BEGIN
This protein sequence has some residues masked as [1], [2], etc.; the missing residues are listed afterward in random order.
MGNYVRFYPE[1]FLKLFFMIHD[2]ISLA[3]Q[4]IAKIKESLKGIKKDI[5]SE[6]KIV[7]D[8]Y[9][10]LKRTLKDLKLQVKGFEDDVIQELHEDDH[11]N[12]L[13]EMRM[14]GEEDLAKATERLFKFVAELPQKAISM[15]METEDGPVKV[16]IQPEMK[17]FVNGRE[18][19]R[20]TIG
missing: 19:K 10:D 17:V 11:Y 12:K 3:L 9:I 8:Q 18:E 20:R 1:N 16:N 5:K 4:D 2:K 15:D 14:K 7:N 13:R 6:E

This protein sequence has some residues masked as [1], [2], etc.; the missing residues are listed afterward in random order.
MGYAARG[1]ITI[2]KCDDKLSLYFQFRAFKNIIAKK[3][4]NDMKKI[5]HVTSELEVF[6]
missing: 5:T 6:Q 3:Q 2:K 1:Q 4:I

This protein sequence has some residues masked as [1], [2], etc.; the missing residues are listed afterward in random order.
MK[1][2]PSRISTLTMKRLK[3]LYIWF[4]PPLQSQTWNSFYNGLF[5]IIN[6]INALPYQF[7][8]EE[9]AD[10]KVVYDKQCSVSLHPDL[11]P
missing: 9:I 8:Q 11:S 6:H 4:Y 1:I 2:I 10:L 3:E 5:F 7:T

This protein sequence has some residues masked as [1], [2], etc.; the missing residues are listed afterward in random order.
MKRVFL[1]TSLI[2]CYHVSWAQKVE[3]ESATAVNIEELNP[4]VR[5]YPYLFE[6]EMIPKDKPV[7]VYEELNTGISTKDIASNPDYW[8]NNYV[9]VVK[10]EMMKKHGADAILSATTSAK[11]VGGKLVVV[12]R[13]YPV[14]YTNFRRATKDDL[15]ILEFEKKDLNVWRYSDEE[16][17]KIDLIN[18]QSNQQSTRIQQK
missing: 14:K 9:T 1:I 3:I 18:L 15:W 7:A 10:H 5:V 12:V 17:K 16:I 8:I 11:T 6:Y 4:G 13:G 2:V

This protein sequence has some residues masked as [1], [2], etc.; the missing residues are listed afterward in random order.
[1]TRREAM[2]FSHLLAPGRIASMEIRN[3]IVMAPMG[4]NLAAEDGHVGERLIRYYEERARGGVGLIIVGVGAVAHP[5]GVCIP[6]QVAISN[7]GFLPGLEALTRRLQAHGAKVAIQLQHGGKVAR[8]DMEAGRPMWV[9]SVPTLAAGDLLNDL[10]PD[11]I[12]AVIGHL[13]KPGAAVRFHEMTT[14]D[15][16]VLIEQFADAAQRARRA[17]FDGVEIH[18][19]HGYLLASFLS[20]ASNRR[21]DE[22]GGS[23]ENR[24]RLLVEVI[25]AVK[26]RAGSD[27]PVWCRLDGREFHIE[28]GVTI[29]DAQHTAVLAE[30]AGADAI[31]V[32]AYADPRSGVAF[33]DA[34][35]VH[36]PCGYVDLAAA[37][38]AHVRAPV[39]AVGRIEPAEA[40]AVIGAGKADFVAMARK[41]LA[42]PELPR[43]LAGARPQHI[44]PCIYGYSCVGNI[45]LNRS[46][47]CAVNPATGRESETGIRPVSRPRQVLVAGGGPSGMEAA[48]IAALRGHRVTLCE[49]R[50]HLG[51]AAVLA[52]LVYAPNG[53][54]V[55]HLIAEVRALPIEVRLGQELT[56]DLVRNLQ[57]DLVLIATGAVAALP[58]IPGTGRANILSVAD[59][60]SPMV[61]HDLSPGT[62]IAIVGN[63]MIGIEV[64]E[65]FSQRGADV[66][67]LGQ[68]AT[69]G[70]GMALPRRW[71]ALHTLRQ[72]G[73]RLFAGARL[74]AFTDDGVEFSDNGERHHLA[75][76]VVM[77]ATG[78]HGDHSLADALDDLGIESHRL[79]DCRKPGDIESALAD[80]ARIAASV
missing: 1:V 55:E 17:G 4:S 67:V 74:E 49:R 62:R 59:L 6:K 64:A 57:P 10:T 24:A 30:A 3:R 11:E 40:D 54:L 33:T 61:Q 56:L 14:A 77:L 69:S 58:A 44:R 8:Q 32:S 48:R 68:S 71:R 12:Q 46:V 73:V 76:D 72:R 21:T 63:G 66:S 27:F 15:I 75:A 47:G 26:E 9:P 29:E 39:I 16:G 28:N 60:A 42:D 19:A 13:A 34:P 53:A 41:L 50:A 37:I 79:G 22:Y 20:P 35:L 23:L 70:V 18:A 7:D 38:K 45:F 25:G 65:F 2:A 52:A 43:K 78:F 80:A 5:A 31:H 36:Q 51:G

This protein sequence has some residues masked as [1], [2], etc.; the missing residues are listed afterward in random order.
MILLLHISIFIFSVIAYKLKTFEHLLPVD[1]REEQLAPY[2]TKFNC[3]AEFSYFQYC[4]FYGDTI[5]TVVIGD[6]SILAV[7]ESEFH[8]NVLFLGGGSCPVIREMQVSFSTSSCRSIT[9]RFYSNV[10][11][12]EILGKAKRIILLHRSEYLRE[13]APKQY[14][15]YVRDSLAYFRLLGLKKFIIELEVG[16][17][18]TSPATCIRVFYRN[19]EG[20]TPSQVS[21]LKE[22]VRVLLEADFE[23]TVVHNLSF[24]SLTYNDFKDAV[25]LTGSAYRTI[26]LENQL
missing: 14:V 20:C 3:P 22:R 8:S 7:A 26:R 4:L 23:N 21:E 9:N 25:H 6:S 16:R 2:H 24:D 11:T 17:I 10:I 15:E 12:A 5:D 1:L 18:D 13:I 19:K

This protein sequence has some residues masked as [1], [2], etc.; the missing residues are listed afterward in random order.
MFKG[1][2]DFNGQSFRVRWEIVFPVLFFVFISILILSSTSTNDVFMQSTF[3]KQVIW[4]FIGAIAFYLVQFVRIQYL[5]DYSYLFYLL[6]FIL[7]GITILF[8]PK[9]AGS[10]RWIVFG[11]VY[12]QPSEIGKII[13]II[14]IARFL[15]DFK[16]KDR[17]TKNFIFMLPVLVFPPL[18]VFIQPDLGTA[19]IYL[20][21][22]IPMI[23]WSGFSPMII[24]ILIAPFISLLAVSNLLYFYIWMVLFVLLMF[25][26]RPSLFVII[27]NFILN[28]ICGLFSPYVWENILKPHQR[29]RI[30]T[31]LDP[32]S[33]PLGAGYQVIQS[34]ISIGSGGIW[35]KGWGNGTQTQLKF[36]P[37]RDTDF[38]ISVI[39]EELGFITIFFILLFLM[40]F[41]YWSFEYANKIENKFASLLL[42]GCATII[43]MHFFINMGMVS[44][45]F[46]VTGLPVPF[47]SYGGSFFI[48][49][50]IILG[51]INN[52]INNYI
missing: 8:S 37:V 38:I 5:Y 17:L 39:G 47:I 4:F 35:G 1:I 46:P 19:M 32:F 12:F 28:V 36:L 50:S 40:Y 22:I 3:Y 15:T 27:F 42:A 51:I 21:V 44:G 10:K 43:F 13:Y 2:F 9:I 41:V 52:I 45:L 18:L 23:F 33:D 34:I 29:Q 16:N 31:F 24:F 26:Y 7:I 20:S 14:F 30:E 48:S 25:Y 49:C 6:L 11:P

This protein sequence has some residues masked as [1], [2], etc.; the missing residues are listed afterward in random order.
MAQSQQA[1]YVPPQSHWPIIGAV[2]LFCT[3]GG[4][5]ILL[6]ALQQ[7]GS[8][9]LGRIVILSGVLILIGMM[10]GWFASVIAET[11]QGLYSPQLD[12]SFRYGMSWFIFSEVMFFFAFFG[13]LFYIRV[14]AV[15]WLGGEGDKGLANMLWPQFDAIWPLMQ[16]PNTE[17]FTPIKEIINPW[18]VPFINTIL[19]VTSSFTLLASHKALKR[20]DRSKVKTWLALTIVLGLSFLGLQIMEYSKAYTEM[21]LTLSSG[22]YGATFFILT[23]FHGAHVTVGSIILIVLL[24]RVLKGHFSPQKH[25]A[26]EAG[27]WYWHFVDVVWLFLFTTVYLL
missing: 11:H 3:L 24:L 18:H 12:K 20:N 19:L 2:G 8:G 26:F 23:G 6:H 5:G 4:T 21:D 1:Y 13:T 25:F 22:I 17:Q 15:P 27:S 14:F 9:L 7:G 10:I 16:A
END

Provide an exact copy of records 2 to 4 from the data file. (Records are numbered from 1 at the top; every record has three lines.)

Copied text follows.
This protein sequence has some residues masked as [1], [2], etc.; the missing residues are listed afterward in random order.
MGYAARG[1]ITI[2]KCDDKLSLYFQFRAFKNIIAKK[3][4]NDMKKI[5]HVTSELEVF[6]
missing: 5:T 6:Q 3:Q 2:K 1:Q 4:I

This protein sequence has some residues masked as [1], [2], etc.; the missing residues are listed afterward in random order.
MK[1][2]PSRISTLTMKRLK[3]LYIWF[4]PPLQSQTWNSFYNGLF[5]IIN[6]INALPYQF[7][8]EE[9]AD[10]KVVYDKQCSVSLHPDL[11]P
missing: 9:I 8:Q 11:S 6:H 4:Y 1:I 2:I 10:L 3:E 5:F 7:T

This protein sequence has some residues masked as [1], [2], etc.; the missing residues are listed afterward in random order.
MKRVFL[1]TSLI[2]CYHVSWAQKVE[3]ESATAVNIEELNP[4]VR[5]YPYLFE[6]EMIPKDKPV[7]VYEELNTGISTKDIASNPDYW[8]NNYV[9]VVK[10]EMMKKHGADAILSATTSAK[11]VGGKLVVV[12]R[13]YPV[14]YTNFRRATKDDL[15]ILEFEKKDLNVWRYSDEE[16][17]KIDLIN[18]QSNQQSTRIQQK
missing: 14:K 9:T 1:I 3:I 18:L 15:W 7:A 10:H 5:V 12:V 17:K 16:I 8:I 11:T 6:Y 4:G 13:G 2:V